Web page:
The Lost Realm is finally on the boat and soon enough will be in our homes and on our tables. While trying to decide what artist to cover next, I came across a card that has been gaining a bit of attention given the Dunedain cards we are expected to see. The card in particular is the Son of Arnor, a leadership ally from the Core Set.
During the days of the War of the Ring, and the days before that, the Dunedain were rangers of the north residing in the realm of Arnor. There they stayed ever vigilant, protecting the realm from various ancient evils, even if the people they protected were unawares. This is well represented not only in the Son of Arnor’s card ability but in the card art as well. Here we see a Dunedain, wandering the wilds, living out his duty. Amidst the fog his head hangs low, weary from his journey and yet he presses on, ready at a moment’s notice to keep the enemies of the free peoples at bay. Ryan Barger does an excellent job of expressing so much with so little. The lighting is subtle. The fog is subtle. Even the colors are muted. And yet this illustration says a lot if you take a moment to look.
Mr. Barger isn’t all about subtlety however, and his illustration in the Core Set staple A Test of Will is an example. Though the art in the card isn’t exactly flashy, the sunset that shines behind the foreground is a harsh red that forewarns the evil the figure in the piece is seeing before him. The frame is at a slant, similar to what filmmakers call a dutch angle, and it often represents a lack of balance.
Moving into something a little darker, The Power of Mordor from the Heirs of Numenor shows Ryan Barger’s sinister side. Here we see The Black Gates of Mordor, mostly covered in shadow and leaving much to the imagination (which is always a useful tool). What we can see are the sharp and jagged lines that make up for the Gates’ overall aesthetic. Towards the back of the Gates we can see a strong red glow along the walls coming from the little bit of Mount Doom we can see in the back. Through the gates are several tiny figures, a foreboding image that hints at the malice coming out of the Black Lands. It’s a very dark card and rightfully so.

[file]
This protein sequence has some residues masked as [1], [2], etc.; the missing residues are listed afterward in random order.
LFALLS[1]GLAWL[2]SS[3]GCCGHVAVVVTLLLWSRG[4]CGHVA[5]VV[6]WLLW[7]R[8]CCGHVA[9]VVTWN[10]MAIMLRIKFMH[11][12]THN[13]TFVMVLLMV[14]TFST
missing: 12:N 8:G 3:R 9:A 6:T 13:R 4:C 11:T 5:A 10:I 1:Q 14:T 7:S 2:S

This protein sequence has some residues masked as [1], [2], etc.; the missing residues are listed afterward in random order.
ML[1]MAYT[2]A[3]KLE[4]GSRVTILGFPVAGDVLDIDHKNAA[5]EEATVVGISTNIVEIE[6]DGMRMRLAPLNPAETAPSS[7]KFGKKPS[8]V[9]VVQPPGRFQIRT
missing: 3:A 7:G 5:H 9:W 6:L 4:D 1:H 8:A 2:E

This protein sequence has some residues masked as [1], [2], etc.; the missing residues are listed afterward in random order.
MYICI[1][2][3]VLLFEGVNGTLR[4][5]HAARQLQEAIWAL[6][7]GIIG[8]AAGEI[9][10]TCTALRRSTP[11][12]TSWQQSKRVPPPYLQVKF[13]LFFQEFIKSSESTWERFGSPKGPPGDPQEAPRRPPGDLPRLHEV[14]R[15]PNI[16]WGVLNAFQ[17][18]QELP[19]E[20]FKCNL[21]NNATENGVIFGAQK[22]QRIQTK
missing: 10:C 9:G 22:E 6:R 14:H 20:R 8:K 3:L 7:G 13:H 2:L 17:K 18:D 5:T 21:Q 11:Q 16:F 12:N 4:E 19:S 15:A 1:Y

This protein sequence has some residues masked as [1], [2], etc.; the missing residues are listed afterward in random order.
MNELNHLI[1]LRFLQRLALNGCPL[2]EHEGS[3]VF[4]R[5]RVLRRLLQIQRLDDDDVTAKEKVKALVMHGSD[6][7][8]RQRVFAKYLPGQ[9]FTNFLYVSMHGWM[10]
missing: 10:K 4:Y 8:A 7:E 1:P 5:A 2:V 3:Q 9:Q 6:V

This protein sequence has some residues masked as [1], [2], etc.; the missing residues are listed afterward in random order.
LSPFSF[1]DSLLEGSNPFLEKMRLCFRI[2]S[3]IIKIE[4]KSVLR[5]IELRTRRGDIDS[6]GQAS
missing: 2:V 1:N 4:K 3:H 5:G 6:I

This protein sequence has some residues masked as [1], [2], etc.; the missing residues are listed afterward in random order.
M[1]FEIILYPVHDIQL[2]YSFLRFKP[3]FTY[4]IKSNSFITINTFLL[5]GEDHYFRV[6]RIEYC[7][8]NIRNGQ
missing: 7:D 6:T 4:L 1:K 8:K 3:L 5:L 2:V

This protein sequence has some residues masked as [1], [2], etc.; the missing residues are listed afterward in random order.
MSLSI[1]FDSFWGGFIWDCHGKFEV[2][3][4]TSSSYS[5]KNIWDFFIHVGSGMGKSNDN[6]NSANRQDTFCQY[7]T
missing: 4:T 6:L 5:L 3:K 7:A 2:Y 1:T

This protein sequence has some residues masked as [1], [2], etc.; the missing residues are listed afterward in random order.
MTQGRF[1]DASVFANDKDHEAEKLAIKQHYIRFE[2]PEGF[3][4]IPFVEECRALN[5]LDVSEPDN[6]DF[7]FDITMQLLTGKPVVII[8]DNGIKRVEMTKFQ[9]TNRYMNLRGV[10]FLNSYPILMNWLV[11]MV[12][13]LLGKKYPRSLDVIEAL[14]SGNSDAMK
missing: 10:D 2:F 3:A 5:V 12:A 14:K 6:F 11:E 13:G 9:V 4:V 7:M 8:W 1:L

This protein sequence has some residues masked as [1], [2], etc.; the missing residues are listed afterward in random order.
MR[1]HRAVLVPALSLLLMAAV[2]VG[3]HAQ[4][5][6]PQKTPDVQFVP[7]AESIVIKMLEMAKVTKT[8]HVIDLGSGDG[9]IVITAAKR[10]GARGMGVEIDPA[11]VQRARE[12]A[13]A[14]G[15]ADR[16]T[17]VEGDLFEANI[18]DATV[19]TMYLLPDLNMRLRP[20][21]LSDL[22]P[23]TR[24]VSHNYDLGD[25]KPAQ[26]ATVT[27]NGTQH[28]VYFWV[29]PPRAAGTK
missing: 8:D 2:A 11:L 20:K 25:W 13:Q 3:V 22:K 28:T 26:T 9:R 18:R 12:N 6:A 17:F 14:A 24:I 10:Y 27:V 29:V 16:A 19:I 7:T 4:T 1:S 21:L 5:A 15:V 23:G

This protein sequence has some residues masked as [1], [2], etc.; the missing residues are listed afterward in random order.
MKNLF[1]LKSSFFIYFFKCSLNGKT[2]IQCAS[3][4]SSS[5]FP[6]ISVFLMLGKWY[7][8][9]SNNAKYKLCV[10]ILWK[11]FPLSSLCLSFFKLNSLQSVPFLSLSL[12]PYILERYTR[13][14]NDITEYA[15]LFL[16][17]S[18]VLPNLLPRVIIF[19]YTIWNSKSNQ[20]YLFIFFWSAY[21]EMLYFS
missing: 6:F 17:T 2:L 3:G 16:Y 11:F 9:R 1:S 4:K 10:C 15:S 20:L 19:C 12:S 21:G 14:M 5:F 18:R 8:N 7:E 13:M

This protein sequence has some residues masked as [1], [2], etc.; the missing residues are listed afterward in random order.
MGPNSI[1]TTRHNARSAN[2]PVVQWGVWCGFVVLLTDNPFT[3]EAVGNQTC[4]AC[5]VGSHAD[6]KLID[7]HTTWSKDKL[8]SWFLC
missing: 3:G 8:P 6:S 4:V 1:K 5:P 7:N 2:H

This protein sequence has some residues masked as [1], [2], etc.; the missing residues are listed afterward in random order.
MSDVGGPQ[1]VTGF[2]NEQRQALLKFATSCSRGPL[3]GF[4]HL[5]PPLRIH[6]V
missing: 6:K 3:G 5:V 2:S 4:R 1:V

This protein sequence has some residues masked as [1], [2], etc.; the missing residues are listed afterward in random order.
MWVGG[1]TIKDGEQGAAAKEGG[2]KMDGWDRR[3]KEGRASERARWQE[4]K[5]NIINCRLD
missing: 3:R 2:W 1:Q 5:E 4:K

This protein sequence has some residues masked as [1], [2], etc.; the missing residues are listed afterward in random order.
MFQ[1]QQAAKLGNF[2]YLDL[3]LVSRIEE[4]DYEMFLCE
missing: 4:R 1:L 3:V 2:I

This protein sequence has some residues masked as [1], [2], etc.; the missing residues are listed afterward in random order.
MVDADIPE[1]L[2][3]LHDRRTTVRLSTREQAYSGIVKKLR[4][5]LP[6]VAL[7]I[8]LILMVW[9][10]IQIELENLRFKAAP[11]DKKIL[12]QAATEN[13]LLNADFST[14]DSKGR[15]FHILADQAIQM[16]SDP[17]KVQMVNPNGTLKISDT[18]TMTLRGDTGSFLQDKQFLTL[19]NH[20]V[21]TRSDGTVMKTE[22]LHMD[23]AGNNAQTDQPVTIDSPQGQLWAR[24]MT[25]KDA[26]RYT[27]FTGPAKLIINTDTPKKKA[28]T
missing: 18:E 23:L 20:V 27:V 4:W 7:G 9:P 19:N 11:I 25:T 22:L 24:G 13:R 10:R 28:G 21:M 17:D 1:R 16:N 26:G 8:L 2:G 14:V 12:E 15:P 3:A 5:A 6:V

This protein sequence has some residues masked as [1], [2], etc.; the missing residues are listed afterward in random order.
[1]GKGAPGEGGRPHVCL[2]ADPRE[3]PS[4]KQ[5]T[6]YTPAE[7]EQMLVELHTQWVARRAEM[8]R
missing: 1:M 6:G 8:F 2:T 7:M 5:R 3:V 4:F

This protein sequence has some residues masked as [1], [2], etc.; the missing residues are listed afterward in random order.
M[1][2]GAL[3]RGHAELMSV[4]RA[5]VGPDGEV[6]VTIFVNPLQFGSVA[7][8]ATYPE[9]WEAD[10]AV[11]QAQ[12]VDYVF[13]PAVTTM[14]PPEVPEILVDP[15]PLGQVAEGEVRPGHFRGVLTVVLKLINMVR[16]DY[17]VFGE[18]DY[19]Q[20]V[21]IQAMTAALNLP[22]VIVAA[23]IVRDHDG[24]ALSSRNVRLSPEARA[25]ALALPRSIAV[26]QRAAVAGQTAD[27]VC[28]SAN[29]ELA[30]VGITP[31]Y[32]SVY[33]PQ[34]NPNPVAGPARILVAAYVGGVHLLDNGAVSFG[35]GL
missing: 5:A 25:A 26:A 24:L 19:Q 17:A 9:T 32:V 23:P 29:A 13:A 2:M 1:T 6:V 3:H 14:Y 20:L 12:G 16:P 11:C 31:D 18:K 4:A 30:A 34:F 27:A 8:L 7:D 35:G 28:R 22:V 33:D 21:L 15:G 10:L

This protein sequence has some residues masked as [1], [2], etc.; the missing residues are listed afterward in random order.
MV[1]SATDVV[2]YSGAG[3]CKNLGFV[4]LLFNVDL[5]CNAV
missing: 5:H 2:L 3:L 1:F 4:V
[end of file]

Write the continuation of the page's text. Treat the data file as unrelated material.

Mr. Barger hasn’t done too much for the LOTR: LCG since the Heirs of Numenor and The Black Riders but I hope we get to see some more from him in this game soon. Thankfully, like many talented artists, he is keeping himself quite busy with various other card games, mainly Magic: The Gathering. Looking at some of his contributions to M:TG I would really like to hope we see Ryan Barger return to LOTR: LCG. His Magic Card illustrations and their use of color and lighting remind me quite a bit of the very popular work of Magali Villeneuve.
Ryan Barger is thankfully very active on the internet. His art page which can be found here has examples of his various contributions to tabletop games as well as a place to order prints (sadly no LOTR prints). He also has a facebook page but it hasn’t been updated for a couple of months.
Mr. Barger is a very talented artist, as are all who provide these illustrations to all the collectible card games we love to play. He has a wide range with an ability to be either subtle or otherwise and I can’t wait to see what else he brings to the table, no matter what game it is.
– The Secondhand Took
For more LOTR: LCG Art (and artists’ contributions to other games) check out my Art Page.